The similarity hypothesis of déjà vu

On the relationship between frequency of real-life déjà vu experiences and sensitivity to configural resemblance

Eriko Sugimori, Takashi Kusumi

    Research output: Contribution to journalArticle

    5 Citations (Scopus)

    Abstract

    Prior research has suggested that configural resemblance between a current scene and a previously experienced but forgotten one may trigger déjà vu experiences. The present study examined whether there is a relationship between the frequency of actual déjé vu experiences, measured by questionnaires, and sensitivity to a configural resemblance between past and present events, measured by questionnaires, and between two scenes presented simultaneously in the laboratory. We measured familiarity ratings and remember-know judgements of several scenes. Some scenes had been previously presented, some were similar to previously presented scenes and the others were dissimilar. Déjà vu tendencies were significantly correlated with sensitivity to similarity in the measured questionnaires and in the laboratory, as well as to a feeling of familiarity for similar scenes. In this study, we found for the first time that people who more frequently experience déjé vu states were also more likely to regard themselves as sensitive to similarity and more likely to notice the similarity between two scenes in the laboratory.

    Original languageEnglish
    Pages (from-to)48-57
    Number of pages10
    JournalJournal of Cognitive Psychology
    Volume26
    Issue number1
    DOIs
    Publication statusPublished - 2014 Jan 2

    Fingerprint

    Emotions
    Research
    Surveys and Questionnaires
    Resemblance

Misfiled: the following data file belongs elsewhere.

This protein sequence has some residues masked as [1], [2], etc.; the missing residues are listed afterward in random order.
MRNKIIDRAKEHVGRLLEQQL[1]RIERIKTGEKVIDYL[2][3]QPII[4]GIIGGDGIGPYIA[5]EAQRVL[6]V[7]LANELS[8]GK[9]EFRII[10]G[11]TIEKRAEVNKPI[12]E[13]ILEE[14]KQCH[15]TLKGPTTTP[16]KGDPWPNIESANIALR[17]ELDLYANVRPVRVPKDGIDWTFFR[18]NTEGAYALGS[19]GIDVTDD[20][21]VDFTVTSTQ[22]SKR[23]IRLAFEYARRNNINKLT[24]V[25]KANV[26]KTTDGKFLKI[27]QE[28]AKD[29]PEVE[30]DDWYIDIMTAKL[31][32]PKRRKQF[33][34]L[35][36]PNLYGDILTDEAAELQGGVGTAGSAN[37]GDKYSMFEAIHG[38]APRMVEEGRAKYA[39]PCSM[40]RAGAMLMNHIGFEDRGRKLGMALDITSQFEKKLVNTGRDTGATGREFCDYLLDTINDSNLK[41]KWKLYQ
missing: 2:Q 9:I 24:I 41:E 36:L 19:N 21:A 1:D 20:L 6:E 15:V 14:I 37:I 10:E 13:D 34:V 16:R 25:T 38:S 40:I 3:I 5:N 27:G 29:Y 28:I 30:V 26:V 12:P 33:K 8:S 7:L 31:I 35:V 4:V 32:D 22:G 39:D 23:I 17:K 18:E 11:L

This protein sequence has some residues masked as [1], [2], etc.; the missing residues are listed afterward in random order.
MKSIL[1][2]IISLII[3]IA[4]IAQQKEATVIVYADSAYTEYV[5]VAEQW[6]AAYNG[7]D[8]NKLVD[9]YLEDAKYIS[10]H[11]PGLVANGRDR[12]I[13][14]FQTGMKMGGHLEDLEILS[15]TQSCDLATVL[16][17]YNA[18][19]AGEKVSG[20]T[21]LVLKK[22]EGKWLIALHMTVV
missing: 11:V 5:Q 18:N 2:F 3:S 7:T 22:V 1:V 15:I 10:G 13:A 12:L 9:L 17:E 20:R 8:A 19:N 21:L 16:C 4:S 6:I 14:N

Real Life
    Questionnaire
    Recognition (Psychology)
    Familiarity
    Remember-know
    Rating
    Trigger

    Keywords

    • Configural similarity
    • Déjà vu
    • Familiarity
    • Individual differences
    • Remember-know judgement.

    ASJC Scopus subject areas

    • Experimental and Cognitive Psychology
    • Arts and Humanities (miscellaneous)

    Cite this

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    abstract = "Prior research has suggested that configural resemblance between a current scene and a previously experienced but forgotten one may trigger d{\'e}j{\`a} vu experiences. The present study examined whether there is a relationship between the frequency of actual d{\'e}j{\'e} vu experiences, measured by questionnaires, and sensitivity to a configural resemblance between past and present events, measured by questionnaires, and between two scenes presented simultaneously in the laboratory. We measured familiarity ratings and remember-know judgements of several scenes. Some scenes had been previously presented, some were similar to previously presented scenes and the others were dissimilar. D{\'e}j{\`a} vu tendencies were significantly correlated with sensitivity to similarity in the measured questionnaires and in the laboratory, as well as to a feeling of familiarity for similar scenes. In this study, we found for the first time that people who more frequently experience d{\'e}j{\'e} vu states were also more likely to regard themselves as sensitive to similarity and more likely to notice the similarity between two scenes in the laboratory.",
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